There is some frustration in the sewing community regarding the sizing of modern patterns, including re-released vintage patterns--that the size dictated by body measurements contains excessive ease that is not reflected on the envelope model. For example, my 34" bust would put me in a size 12, but I regularly make either an 8 or a 10 to achieve a fit similar to the envelope. I do wear a size 12 in Simplicity Patterns from the 60s, however! Can you explain the sizing used and how it has changed from the original pattern sizing? Do you have any tips on selecting the correct size for a vintage fit?
This is a big and tricky question. First, the patterns out there in the “universe” that are the truly vintage patterns were created using a completely different set of sizing standards. Added to the fact that women’s body shapes and the style and use of undergarments was different, makes the fit silhouettes very different than they are in current fashion. We have also discovered that sizing was not always consistent year after year, and the range of sizes offered was often only three or four sizes per pattern design.  Subsequently, in 1967 the government set the standard body measurements for the pattern industry, and those standard body measurements are actually still in use today. You can read more on this in Joy Spanabel Emery’s book, A History of the Paper Pattern Industry (Published by Bloomsbury). You will find patterns produced in 1967 say “new sizing” and this was to make sure the home sewer new they were made to a new set of measurement standards. We will find a pattern from 1935 marked as a size 14 and a pattern from 1950 marked also a size 14, but they really are not the same size. This in itself creates challenges.  We use the Vintage pattern envelope for our envelope and catalog page for the re-released patterns and often add a photograph. The overall fit of the design will remain as the original design, but we may have tweaked some things in order to comply with our measurements. As far as what you are calling excessive ease, this is a matter of personal taste versus sizing. It is important to know that on any design, new or vintage, we have minimum standards for wearing ease and then the “design” ease is what the designer wants for each design. I could write volumes alone on that subject. My best suggestion for fit and sizing is know your body and know your measurements. We print the finished garment measurements for key areas on pattern envelopes and pattern pieces. Use your tape measure to check shoulder widths, waist lengths, circumferences of legs and sleeves, etc.  on the pattern tissue and your body. No two people are exactly the same size. Sewing your own clothing allows the fine tuning of fit, but everyone has to take the time to prepare before cutting into fabric.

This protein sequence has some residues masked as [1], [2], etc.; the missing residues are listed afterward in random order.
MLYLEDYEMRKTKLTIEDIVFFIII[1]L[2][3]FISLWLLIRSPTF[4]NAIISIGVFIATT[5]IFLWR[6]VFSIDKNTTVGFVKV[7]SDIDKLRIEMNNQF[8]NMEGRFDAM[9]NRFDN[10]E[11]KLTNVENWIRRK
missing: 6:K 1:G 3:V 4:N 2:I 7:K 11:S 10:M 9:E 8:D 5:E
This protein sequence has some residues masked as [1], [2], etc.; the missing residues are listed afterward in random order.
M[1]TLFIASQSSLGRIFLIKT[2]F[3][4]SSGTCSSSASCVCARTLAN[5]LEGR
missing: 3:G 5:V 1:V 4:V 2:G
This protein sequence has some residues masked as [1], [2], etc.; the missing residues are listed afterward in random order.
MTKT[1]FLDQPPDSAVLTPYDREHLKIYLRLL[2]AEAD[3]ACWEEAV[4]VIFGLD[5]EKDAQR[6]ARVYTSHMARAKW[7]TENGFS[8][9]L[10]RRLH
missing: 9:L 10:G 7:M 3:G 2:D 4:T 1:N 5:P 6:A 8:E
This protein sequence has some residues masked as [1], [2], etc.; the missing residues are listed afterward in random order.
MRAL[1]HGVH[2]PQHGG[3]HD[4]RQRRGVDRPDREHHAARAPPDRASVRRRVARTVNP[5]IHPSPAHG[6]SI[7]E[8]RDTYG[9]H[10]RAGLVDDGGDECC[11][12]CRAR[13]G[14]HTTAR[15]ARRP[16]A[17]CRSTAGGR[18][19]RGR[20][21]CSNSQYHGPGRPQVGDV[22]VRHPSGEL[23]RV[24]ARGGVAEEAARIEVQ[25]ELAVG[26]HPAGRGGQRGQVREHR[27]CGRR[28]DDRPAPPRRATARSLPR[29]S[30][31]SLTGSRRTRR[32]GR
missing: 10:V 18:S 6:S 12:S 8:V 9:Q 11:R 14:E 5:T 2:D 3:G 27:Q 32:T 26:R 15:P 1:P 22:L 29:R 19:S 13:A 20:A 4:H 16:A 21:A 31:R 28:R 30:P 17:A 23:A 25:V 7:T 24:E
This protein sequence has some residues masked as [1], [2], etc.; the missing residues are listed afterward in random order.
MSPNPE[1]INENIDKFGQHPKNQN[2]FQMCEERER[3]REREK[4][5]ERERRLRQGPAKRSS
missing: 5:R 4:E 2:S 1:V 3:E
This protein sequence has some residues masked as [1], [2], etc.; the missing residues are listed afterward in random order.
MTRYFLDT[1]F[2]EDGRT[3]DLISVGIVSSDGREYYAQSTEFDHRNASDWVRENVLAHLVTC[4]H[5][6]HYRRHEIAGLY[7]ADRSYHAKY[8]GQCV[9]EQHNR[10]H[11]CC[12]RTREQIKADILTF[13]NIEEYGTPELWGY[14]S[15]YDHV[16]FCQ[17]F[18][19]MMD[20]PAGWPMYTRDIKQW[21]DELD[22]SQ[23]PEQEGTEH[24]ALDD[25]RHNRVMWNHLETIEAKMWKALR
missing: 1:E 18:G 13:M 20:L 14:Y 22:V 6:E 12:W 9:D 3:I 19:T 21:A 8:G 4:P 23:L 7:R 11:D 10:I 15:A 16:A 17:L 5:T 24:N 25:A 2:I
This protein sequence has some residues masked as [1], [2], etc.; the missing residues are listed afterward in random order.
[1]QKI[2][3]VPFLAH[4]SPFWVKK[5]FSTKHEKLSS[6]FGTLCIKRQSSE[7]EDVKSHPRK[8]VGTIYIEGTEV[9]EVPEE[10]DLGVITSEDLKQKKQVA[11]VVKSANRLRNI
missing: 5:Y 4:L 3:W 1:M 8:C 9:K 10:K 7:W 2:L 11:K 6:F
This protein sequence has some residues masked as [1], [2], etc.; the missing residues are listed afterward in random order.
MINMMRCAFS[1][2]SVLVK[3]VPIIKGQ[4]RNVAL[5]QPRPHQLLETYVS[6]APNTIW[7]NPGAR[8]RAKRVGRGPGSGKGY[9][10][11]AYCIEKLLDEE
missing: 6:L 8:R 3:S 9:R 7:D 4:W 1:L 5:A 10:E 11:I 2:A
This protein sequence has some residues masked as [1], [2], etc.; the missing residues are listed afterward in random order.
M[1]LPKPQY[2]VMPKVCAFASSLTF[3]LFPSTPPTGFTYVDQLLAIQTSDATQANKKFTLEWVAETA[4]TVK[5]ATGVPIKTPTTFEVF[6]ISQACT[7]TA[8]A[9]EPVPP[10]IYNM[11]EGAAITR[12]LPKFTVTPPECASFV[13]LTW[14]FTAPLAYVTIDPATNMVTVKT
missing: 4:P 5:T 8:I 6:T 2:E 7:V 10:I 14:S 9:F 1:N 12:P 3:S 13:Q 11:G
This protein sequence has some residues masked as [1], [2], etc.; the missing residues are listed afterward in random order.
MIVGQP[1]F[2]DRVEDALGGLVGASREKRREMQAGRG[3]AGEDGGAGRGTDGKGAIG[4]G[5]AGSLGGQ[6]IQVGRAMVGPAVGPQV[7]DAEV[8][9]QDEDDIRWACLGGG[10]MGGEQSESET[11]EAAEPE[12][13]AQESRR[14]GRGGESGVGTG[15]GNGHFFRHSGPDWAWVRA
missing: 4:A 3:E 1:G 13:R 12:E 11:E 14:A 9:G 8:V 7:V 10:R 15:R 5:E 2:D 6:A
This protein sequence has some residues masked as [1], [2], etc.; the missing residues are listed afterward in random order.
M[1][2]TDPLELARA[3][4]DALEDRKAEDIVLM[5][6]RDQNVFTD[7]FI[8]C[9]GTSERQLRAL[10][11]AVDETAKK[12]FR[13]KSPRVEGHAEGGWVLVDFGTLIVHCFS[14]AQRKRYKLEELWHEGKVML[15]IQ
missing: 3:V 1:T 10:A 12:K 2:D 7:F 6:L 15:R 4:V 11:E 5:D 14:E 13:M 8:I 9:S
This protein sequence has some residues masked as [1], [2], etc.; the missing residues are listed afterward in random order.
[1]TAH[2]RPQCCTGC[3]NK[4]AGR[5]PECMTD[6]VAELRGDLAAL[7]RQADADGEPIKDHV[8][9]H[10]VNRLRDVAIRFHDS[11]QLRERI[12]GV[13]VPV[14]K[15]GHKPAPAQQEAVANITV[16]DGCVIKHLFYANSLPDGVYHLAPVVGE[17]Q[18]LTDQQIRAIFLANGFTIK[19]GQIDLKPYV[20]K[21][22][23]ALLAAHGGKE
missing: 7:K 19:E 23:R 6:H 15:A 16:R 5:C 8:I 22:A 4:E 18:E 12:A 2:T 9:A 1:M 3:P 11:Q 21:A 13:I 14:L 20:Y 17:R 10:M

Do you find that consumers are more likely to purchase the more complex or the simpler designs from the vintage line? Is this purchasing behavior different from Simplicity's main line of patterns? In your experience, are the people sewing Simplicity Vintage sewing for special occasions? for costuming? for everyday wear? reenactment? etc.
The Vintage patterns span the level of sewing that mirrors the span in the traditional pattern collections. We view our catalog as many different shops where everyone can find sewing projects that they can accomplish. Whether it is a simple Jiffy 1960’s Dress, or a more complex Designer Suit Dress from the 1940’s, the home sewer buys a cross section of these designs in the same way she purchase designs from the rest of the collections. Yes, I am sure some newer sewists will gravitate toward those Jiffy patterns, as they gravitate to our one piece pajama pants patterns. We try very hard to cover as many looks and sewing levels as possible. By looking at the overall success of the Vintage Collection in general, I cannot say that one decade or style of garment is better than another. This is a good thing. People are sewing Vintage for all the same reasons and needs as traditional fashion- day wear and special occasion included.
When you mention reenactment, now you are talking about Historical Patterns versus Vintage. Simplicity has always had a great selection of Historical Costumes that I am quite sure are used for reenactments, among other costume related events. And now of course with the tremendous trend of Comic Cons and cosplay, we are certainly servicing those needs on a regular basis.

Many people who sew your Vintage line also sew original vintage Simplicity patterns--do you consider what is hard to get in true vintage when selecting your patterns, like patterns for accessories, swimsuits, designer garments, or older eras?